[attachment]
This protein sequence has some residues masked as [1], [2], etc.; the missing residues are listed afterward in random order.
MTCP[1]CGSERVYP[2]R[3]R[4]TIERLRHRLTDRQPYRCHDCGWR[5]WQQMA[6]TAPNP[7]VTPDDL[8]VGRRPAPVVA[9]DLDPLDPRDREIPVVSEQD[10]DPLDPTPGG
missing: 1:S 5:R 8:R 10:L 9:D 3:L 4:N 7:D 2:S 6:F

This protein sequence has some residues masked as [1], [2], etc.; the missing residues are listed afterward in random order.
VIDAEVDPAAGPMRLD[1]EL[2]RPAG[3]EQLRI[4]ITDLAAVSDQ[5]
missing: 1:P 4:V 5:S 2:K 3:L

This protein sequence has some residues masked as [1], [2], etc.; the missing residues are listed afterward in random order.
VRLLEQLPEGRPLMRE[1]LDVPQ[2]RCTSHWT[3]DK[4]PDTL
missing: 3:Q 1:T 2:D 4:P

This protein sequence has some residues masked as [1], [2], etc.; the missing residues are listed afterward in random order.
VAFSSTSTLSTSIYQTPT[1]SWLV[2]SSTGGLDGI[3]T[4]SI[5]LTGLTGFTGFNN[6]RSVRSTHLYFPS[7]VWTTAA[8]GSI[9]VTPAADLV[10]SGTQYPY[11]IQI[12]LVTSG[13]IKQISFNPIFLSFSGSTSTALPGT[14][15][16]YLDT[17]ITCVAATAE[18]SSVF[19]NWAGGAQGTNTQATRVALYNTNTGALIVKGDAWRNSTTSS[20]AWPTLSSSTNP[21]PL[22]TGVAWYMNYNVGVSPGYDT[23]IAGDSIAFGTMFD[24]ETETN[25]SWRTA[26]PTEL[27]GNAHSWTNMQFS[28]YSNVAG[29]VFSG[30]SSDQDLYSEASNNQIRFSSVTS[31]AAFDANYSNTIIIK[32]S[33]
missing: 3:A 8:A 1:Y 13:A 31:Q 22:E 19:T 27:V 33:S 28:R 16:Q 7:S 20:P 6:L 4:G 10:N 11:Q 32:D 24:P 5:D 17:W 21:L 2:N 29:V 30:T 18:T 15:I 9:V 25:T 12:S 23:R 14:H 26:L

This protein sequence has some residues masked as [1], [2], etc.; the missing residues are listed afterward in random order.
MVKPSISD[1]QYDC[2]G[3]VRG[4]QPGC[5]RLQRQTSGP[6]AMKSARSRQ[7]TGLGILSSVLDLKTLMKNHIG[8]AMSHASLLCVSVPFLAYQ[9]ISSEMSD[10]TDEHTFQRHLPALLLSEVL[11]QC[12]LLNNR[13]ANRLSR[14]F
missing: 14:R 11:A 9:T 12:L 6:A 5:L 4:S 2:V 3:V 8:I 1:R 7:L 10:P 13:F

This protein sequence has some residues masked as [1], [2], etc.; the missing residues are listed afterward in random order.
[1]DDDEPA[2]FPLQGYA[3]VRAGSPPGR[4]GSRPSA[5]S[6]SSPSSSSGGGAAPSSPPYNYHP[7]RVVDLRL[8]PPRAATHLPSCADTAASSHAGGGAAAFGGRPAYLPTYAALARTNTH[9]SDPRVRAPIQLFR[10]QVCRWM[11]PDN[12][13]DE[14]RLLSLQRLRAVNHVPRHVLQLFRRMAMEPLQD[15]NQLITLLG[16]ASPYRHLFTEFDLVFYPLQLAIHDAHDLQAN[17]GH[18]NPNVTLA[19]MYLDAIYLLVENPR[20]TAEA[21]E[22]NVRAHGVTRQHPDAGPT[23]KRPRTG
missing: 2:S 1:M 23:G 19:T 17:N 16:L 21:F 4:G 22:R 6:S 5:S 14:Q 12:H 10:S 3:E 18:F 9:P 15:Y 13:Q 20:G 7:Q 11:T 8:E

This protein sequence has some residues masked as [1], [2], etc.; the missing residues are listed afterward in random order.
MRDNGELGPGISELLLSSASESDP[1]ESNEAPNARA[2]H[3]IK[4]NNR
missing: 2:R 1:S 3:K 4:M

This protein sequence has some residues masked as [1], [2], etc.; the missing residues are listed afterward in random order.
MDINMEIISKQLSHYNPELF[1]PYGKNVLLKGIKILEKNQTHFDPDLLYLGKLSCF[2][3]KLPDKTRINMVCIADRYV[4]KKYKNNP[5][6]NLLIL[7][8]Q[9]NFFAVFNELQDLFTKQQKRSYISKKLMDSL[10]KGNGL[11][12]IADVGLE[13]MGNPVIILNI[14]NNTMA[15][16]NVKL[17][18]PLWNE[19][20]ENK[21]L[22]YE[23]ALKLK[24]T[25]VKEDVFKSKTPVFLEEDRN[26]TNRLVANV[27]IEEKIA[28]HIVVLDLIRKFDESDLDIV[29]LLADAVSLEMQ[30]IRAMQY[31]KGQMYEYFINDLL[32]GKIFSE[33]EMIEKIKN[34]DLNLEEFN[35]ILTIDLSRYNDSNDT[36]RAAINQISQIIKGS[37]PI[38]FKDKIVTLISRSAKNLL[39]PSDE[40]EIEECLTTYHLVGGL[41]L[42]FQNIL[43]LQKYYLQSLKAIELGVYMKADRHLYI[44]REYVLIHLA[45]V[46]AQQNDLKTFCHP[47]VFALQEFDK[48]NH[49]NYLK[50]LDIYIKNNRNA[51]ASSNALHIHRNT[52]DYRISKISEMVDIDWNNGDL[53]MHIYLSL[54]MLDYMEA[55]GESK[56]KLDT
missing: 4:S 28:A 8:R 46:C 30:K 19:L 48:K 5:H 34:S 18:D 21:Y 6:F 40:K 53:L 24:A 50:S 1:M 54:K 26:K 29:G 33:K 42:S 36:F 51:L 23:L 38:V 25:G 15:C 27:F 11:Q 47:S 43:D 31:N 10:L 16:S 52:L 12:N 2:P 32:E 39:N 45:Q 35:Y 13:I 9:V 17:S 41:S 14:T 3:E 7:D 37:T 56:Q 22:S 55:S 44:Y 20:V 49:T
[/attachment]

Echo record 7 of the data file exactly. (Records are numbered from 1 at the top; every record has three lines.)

This protein sequence has some residues masked as [1], [2], etc.; the missing residues are listed afterward in random order.
MRDNGELGPGISELLLSSASESDP[1]ESNEAPNARA[2]H[3]IK[4]NNR
missing: 2:R 1:S 3:K 4:M